Desire Paths in User Experience and Product Design


In UX design there’s this psychological concept borrowed from the real-world concept called ‘desire path’. It’s the path a group makes in a system where the intended paved pathway isn’t much desired or used. In a nutshell, it’s that informal path or a shortcut people take instead of the intended pathway.

Photo showing before and after of how desire paths in ohio university led to the current paved pathways conforming to the desire paths.

Like this desire paths leading to actual paths in Ohio University.

Planners of public buildings usually wait before they layout pathways. They’d let people walk for a few months, wait for them to create their own paths, and then pave the actual pathway on top of it.

You might know this as ‘adapted design’!

Desire path in products

It’s a good thing to identify this pattern in your product too as it is a key organic and unconscious feedback from the users. Optimizing your product’s UX over this feedback will increase your product’s usability significantly!

Behaviour flow and session recording are two ways where you get an insight into how users use your product. Behaviour flow visualises the path taken by a user from one node of your product to the other. Session recording, on the other hand, provides you with a live recap of how the users interact with your product. A good example is a cursor heatmap of all your users.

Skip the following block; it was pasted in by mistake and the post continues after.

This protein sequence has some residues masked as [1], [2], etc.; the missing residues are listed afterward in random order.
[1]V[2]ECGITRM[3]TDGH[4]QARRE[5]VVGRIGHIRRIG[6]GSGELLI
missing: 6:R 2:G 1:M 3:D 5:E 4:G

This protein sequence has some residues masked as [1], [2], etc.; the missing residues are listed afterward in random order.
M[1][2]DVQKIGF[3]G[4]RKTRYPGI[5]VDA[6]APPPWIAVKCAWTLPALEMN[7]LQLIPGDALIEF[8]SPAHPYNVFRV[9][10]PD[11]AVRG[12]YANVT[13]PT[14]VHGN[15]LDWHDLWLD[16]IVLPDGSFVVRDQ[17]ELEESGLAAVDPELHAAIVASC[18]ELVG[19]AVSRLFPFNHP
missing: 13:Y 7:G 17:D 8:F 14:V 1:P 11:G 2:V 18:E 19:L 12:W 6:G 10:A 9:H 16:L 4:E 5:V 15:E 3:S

But then again, as a designer, you don’t need to conform to this aaaaall the time. If you reaaallly want to force the users to follow your way, you can do something called ‘blocking’. It literally means, placing a block in the ‘desired path’ forcing the users to use their only option.

This post was first published on July 23, 2012.


Karthikeyan KC

Aeronautical engineer, dev, science fiction author, gamer, and an explorer. I am the creator of Geekswipe. I love writing about physics, aerospace, astronomy, and python. I created Swyde. Currently working on Arclind Mindspace.

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